Brandi Carlile and Kacey Musgraves both expressed unhappiness over their entries being moved out of the Americana and Country categories in which they were submitted for the most recent Grammy Awards. Was that a concern among Americana and Country artists when you were recruiting new members from that community?
In having membership conversations with artists in these communities, we get a lot of questions about how the Awards process works. When new members have concerns, I make sure they are aware that the process is fluid and there’s an opportunity to lend their voice to changes each year. I think members find it encouraging that they can submit proposals if they feel that adjustments or changes need to be made to the Awards process.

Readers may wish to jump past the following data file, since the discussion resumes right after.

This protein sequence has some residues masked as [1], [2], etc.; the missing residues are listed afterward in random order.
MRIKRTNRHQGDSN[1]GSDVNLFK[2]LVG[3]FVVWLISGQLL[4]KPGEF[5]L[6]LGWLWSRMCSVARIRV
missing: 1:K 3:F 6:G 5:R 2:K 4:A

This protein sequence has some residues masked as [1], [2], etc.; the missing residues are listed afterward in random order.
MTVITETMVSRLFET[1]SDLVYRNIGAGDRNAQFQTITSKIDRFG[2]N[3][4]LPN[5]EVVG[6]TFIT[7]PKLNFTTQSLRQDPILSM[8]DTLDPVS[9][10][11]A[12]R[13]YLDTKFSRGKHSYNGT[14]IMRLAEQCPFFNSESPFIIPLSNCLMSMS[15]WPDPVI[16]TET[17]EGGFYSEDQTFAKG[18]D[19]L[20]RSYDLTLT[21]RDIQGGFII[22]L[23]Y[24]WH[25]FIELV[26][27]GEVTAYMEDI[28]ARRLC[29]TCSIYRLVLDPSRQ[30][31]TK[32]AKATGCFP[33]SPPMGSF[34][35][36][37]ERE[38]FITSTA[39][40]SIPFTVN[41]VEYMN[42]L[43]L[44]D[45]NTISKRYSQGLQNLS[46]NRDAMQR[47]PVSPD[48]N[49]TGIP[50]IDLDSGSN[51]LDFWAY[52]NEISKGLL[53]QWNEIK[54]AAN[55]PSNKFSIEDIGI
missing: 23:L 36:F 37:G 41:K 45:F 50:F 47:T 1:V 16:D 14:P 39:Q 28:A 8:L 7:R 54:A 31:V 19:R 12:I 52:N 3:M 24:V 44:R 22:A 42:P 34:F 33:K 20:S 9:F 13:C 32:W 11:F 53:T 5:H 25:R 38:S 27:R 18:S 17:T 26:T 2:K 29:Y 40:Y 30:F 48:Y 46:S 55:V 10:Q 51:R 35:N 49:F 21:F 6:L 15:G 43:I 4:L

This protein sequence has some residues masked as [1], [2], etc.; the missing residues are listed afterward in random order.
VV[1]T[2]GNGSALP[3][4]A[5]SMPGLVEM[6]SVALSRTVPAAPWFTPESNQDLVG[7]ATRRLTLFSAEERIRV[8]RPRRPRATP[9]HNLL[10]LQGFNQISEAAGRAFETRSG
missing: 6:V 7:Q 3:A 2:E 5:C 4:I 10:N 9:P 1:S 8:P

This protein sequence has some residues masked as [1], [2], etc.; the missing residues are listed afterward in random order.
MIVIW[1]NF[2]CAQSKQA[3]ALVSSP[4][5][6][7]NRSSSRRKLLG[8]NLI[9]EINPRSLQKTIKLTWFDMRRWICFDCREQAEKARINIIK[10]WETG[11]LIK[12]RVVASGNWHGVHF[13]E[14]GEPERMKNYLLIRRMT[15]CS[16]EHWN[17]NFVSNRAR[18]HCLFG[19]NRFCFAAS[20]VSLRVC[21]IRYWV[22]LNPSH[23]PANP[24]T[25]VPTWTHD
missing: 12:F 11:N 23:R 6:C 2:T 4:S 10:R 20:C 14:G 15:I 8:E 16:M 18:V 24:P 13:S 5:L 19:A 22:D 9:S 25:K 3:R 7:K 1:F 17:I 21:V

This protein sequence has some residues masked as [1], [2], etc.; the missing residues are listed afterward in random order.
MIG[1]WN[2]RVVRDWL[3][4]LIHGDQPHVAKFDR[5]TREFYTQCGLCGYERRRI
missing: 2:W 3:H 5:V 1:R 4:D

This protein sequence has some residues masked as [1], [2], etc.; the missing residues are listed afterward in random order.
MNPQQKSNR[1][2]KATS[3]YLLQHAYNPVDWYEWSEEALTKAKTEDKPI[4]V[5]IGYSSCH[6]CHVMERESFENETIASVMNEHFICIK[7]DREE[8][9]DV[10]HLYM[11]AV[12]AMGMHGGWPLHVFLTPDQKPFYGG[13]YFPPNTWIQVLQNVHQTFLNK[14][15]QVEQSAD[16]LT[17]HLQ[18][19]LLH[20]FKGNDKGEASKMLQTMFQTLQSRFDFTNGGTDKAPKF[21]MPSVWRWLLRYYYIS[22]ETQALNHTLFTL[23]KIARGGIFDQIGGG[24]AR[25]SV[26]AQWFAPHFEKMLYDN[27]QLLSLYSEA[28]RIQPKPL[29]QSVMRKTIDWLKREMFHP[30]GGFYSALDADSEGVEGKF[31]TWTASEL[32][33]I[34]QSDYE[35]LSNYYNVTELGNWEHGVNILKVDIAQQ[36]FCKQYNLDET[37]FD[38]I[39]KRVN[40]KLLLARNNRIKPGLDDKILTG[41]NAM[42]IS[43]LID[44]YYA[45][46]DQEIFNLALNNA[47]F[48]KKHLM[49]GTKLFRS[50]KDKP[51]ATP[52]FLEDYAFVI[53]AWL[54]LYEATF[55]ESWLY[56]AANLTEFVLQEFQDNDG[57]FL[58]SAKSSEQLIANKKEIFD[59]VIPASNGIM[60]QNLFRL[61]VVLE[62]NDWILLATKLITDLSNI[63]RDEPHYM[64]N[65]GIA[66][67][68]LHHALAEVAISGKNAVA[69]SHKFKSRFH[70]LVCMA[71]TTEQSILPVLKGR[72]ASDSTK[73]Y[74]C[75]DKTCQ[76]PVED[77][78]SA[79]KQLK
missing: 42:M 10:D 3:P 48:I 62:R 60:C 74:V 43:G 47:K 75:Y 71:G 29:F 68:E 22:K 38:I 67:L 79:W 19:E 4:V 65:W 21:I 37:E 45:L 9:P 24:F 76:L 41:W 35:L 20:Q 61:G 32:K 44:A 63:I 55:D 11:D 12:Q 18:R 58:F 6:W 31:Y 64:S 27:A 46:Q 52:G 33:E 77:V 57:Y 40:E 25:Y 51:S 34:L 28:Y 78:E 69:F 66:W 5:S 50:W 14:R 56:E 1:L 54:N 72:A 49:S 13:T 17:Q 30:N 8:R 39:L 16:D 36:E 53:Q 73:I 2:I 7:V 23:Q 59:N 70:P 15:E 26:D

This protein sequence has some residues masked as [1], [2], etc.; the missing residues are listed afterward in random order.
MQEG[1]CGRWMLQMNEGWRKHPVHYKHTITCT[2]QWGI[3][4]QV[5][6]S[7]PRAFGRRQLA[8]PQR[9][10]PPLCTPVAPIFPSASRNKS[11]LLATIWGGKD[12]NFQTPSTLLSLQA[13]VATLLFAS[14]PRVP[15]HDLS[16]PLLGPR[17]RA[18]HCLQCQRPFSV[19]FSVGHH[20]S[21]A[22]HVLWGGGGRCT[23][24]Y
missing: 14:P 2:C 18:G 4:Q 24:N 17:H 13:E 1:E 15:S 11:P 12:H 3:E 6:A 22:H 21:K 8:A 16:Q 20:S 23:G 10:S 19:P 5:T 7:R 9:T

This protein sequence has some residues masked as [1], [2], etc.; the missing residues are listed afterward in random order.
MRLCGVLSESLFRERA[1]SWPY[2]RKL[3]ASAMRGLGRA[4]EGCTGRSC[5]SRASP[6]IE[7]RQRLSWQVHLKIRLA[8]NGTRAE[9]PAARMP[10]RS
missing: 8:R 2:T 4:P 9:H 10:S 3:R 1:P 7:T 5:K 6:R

The Academy said 56% of the invitees were from underrepresented communities. How did the efforts to diversify the membership play into your country outreach, which is predominantly a white genre? What are the challenges there?
Like many genres, the face of country music is evolving, and I anticipate in the coming years we’ll see a more inclusive space within this community. Our membership model is peer-driven, so I work closely with key genre stakeholders on our membership committees who constantly introduce us to emerging artists and future industry leaders.
Amanda Garcia Davenport / Membership Manager
Chapters: Texas, Memphis
Davenport previously handled public relations for a mental health and addiction recovery non-profit and did music marketing for Visit Austin before joining the Academy in 2020.
The Academy says 56% of the new invitees were from underrepresented communities. How did that play into your outreach efforts?